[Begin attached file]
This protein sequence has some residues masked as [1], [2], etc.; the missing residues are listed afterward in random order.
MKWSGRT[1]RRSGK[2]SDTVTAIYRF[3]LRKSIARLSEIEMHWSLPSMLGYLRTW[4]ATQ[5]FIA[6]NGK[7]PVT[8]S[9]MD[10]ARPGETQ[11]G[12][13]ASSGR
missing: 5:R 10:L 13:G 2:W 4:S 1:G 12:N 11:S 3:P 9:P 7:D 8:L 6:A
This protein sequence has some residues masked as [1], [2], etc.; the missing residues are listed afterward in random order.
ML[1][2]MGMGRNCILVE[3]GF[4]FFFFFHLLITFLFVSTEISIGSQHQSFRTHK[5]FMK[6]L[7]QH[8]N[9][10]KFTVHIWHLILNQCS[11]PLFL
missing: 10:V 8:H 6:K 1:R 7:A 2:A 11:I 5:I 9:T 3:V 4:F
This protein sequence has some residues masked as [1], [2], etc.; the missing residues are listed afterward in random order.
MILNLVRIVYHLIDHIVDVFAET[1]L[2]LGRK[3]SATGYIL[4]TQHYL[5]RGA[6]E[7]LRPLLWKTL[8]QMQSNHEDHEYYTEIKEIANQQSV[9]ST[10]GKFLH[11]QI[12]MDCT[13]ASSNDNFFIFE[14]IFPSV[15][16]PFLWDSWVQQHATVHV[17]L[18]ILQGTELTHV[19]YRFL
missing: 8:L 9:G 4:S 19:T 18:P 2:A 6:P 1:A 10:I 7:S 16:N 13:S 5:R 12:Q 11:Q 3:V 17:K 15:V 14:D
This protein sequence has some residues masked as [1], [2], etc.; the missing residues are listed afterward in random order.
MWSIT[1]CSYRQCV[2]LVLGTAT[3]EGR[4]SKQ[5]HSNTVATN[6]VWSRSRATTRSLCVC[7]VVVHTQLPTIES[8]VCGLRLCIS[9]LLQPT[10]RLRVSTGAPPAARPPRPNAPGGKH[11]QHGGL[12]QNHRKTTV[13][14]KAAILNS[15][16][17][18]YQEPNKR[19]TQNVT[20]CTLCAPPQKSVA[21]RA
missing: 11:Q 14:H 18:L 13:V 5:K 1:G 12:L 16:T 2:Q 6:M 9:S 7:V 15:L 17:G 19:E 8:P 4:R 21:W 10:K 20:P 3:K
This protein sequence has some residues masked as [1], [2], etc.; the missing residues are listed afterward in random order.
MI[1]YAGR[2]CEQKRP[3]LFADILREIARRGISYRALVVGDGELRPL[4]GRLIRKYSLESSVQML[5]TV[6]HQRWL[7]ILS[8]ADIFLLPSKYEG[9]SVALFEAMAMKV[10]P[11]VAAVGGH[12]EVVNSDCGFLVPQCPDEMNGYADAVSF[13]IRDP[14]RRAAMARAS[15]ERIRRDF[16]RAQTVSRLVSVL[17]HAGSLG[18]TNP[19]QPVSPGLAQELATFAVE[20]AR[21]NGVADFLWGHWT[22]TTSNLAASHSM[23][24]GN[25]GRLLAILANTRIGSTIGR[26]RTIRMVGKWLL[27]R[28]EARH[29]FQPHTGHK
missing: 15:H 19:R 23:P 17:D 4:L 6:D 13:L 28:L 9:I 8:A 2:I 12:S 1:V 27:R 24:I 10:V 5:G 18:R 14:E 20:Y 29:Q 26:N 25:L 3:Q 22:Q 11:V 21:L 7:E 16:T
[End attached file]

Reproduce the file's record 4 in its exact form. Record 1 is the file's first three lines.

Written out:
This protein sequence has some residues masked as [1], [2], etc.; the missing residues are listed afterward in random order.
MWSIT[1]CSYRQCV[2]LVLGTAT[3]EGR[4]SKQ[5]HSNTVATN[6]VWSRSRATTRSLCVC[7]VVVHTQLPTIES[8]VCGLRLCIS[9]LLQPT[10]RLRVSTGAPPAARPPRPNAPGGKH[11]QHGGL[12]QNHRKTTV[13][14]KAAILNS[15][16][17][18]YQEPNKR[19]TQNVT[20]CTLCAPPQKSVA[21]RA
missing: 11:Q 14:H 18:L 13:V 5:K 1:G 12:L 16:T 2:Q 6:M 9:S 7:V 15:L 17:G 19:E 8:P 4:R 21:W 10:K 20:P 3:K